4/3/17

“The transition from the hot Sonoran Desert to the cooler and higher Great Basin is called the Mojave Desert. This arid region of southeastern California and portions of Nevada, Arizona, and Utah, occupies more than 25,000 square miles.”

Wikipedia: The Mojave Desert (pronunciation: /mˈhɑːvi/[5][6] mo-hah-vee) is an arid rain-shadow desert and the driest desert in North America.

Henry and I left Needles, CA this am, drove through the deeply beautiful lands of a rain-shadow desert, The Mojave, on I40 and arrived in Gallup, NM this afternoon.

At some point on the 5+ hour drive, I became overwhelmed with the amazing and varied landscapes of our country.  I was awed by the multiple layers of rust, golds, pine greens, and sky blues as they textured over and around the Mojave, its mountains, and rocks. As the tumbleweed blew erratically across the highway it seemed to have avoided the paint brush and just remain a dry beige. (Note I said highway, not freeway and that’s how you know I’m not in CA anymore.) The rocks that look carefully painted, are between 1.7 and 2.5 billion years old, and I am a small speck that has a large impact on something so ancient, so grand, so beautiful and so precious.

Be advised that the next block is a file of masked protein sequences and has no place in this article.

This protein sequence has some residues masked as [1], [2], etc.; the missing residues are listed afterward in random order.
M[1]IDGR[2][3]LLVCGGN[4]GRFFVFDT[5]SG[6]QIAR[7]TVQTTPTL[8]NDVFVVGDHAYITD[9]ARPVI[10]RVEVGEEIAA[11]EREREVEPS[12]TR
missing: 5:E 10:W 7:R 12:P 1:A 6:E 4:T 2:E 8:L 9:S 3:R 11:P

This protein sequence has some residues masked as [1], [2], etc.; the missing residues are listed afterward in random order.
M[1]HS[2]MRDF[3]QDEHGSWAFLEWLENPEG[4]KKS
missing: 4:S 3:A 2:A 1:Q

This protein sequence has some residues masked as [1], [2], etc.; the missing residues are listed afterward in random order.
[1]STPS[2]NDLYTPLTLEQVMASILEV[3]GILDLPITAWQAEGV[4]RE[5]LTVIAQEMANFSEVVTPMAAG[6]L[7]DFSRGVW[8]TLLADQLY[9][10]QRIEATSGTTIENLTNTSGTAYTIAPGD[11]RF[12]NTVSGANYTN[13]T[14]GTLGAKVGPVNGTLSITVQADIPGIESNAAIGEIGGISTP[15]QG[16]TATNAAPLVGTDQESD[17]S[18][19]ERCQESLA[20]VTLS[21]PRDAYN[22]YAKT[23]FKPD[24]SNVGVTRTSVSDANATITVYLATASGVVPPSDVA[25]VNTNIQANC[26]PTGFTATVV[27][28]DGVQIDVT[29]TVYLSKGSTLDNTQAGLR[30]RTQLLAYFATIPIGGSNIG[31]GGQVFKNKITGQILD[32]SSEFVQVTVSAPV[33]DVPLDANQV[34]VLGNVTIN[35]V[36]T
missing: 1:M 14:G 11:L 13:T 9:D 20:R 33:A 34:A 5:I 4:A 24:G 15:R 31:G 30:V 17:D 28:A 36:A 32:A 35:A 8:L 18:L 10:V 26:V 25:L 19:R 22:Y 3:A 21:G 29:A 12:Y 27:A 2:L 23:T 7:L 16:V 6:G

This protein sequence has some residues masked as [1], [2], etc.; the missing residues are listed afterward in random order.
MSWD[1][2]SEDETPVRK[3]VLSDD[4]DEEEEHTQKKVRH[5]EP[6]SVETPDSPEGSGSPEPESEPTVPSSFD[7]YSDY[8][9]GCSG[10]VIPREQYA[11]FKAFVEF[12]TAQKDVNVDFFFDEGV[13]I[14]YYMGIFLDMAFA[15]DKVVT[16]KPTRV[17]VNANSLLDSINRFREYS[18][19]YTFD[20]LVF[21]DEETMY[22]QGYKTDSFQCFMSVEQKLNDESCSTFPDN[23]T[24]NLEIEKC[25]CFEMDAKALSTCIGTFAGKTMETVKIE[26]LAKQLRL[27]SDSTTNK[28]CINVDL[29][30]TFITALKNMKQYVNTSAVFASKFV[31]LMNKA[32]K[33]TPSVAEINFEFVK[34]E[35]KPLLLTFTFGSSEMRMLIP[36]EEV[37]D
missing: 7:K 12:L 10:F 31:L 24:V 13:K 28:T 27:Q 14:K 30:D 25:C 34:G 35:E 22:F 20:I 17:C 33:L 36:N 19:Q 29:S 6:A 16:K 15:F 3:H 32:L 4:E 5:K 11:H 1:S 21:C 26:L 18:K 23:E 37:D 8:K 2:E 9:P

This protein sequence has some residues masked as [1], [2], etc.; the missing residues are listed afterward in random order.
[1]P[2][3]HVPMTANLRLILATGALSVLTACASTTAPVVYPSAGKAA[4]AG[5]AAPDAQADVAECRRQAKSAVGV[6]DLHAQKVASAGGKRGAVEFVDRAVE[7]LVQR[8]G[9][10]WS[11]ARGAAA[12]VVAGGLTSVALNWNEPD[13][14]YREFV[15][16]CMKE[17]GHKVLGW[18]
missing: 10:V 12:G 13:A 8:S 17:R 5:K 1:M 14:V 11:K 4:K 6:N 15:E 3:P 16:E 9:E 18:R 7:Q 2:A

Between awesome, stunning views and thoughts of responsibility for taking care of what was all around, I was overcome with apprehension over what we have done to our planet? What are we doing?  We have plants and animals in the mountains, deserts, streams, waterfalls, lakes and oceans depending on us. Depending on us like a baby depends on its mother’s milk. Again, what are we doing? Who do we think we are?  Most importantly, the question is, what am I doing, and what is right for me to do?

I believe we are stewards for the plants, animals, and humans of these lands. Dictionary.com . Steward, [stoo-erd-ship, styoo-] the responsible overseeing and protection of something considered worth caring for and preserving:  New regulatory changes will result in better stewardship of lands that are crucial for open space and wildlife habitat.

Sometimes t can feel like the earth is bleeding. As I drove along, it seemed as if I could feel its yearning, its desperation for us to recognize its power, and know how dependent we are on it and how absolutely necessary its thriving existence is for us to just breath and live.

I know I have done some good things for this earth and I know I haven’t. I know my mother was right about using natural fibers like cotton, linen, silk, wool, and cashmere, not just because they felt good, but because they were natural to human living. I know my mother was right about minimally using man-made medicine so there is less to contaminate our bodies and less to throw out and contaminate the waters and all who drink it. I know my mother was right and I know there was a value that says we need to take care of ourselves, we need to take care of the land, and we need to take care of everyone around us. I know she was right.

What would it be like if I could allow these lands to be something sacred; something that I let in enough to change me, rather than always being about me changing it, expecting it to accommodate me, make me happy.